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SOFR forward curve update and the CCP "Big Bang"

October 9, 2020


In connection with the U.S. market’s transition from LIBOR to SOFR, Chatham has updated our SOFR forward curve by extending it from five years to 30 years. This piece explains the nature of that update, the reasons for it, and what may be in store for forward-looking term SOFR.

Chatham’s SOFR forward curve

As we’ve discussed previously, an interest rate forward curve for a market index is, at a discrete moment in time, a graphical representation of the market-clearing forward rates for that index, as derived from observable market data. SOFR markets are much less liquid than LIBOR markets, with significantly less trading volume, as we detail each month in our SOFR transaction activity updates. The methodology Chatham used in generating our initial SOFR forward curve, which we began publishing in 2018, constructed the curve based on five years of SOFR futures data, where transaction activity was greatest, and permitted the curve to jump on Federal Open Market Committee (FOMC) announcement dates to reflect the behavior of the underlying SOFR rate.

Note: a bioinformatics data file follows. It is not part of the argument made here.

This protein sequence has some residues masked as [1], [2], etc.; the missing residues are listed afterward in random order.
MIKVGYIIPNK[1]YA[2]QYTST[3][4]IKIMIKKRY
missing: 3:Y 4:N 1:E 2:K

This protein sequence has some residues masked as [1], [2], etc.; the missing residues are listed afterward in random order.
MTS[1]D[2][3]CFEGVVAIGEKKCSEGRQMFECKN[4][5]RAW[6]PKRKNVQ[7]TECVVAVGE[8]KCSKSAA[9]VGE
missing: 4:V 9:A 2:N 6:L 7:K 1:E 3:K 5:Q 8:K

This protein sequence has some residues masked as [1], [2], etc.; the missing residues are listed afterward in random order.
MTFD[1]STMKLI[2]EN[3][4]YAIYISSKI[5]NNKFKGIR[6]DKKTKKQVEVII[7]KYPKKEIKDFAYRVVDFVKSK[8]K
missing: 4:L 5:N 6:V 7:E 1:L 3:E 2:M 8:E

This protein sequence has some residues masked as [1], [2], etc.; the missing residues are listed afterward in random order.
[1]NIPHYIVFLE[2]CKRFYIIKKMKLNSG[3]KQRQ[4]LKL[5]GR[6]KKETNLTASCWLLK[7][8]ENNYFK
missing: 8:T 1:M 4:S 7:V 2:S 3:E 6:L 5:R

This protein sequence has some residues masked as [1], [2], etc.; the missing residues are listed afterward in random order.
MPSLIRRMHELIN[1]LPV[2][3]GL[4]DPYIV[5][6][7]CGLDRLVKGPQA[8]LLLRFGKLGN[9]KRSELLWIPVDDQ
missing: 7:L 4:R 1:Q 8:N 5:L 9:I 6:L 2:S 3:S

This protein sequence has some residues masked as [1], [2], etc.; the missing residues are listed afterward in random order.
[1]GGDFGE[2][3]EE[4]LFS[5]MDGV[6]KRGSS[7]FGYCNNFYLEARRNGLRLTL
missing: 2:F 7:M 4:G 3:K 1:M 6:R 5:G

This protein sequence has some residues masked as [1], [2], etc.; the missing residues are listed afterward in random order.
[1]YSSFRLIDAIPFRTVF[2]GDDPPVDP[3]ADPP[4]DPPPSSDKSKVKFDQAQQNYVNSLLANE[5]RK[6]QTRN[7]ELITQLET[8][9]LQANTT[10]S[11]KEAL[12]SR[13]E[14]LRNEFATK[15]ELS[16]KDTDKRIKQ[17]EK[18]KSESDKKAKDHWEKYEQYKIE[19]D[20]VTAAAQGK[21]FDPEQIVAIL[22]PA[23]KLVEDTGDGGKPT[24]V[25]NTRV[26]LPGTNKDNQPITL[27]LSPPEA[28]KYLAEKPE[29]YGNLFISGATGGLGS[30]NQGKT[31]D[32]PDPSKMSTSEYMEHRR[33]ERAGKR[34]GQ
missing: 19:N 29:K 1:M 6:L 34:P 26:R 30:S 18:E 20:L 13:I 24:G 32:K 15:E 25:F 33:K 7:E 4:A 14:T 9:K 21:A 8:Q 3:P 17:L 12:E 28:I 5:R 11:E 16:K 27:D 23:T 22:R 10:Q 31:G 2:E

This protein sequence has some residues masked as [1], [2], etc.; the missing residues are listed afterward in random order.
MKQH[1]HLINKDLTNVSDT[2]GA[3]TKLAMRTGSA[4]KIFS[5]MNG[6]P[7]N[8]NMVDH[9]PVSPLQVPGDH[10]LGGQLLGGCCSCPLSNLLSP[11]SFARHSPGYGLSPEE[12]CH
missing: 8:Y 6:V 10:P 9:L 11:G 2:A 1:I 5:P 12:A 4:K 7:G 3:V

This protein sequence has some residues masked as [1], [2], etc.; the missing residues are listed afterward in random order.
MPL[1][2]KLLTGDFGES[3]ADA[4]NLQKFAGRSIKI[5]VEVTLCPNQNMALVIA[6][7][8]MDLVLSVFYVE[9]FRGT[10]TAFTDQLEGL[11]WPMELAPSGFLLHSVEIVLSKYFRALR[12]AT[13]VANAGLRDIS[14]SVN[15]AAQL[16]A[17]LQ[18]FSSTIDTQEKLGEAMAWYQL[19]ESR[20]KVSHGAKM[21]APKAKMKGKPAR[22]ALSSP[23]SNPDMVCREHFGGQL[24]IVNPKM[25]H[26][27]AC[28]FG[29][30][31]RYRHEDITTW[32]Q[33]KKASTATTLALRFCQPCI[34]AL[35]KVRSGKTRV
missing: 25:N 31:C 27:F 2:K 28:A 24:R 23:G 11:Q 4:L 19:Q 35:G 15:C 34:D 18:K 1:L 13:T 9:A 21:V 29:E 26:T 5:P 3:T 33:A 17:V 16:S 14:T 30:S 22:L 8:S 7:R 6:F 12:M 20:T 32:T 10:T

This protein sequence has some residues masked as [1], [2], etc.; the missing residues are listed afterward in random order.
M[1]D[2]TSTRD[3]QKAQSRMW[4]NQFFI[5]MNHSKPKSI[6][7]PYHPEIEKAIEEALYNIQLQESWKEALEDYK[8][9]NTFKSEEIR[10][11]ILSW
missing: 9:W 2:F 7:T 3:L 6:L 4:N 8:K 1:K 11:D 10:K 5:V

Chatham’s new forward curve methodology bases our curve upon the most liquid combinations of SOFR (daily rates and futures), the Federal Funds Overnight Indexed Swap Rate (OIS), 3-month LIBOR, and SOFR-Fed Funds and Fed Funds-3-month LIBOR basis swaps. The front end of the SOFR curve is based on SOFR futures while the rest of curve is based on a combination of Fed Funds and LIBOR data, resulting in a forward curve that projects spot SOFR and from which 30-day average SOFR and other conventions can be calculated. By incorporating Fed Funds instruments in the SOFR curve build process, the curve construction draws upon the more robust Fed Funds and LIBOR markets.

Chatham's SOFR curve progression from 1.0 to 2.0

Chatham's SOFR curves 1.0 and 2.0, showing the composition of each.

We expect to modify our methodology to derive our term SOFR curve again, likely in 2021, to reflect daily SOFR rates, SOFR futures, and SOFR OIS, assuming the market continues to develop as many expect.

The CCP discounting switch/“Big Bang”

CME and LCH are the leading clearinghouses (CCPs) that sit between parties to cleared derivatives, as compared with the uncleared over-the-counter (OTC) markets where most end users execute their derivatives transactions. On October 16, 2020, the CCPs will substitute SOFR for Fed Funds OIS in their discounting methodology for purposes of valuing cleared USD interest rate swaps and interest due on the collateral held against these positions (price alignment interest, or PAI). This discounting switch is a pivotal step in the Alternative Reference Rates Committee's (ARRC) Paced Transition Plan for developing SOFR markets and marks a major milestone in the eventual discontinuation of USD LIBOR, similar to changes CME and LCH made for EUR cleared swaps in July 2020.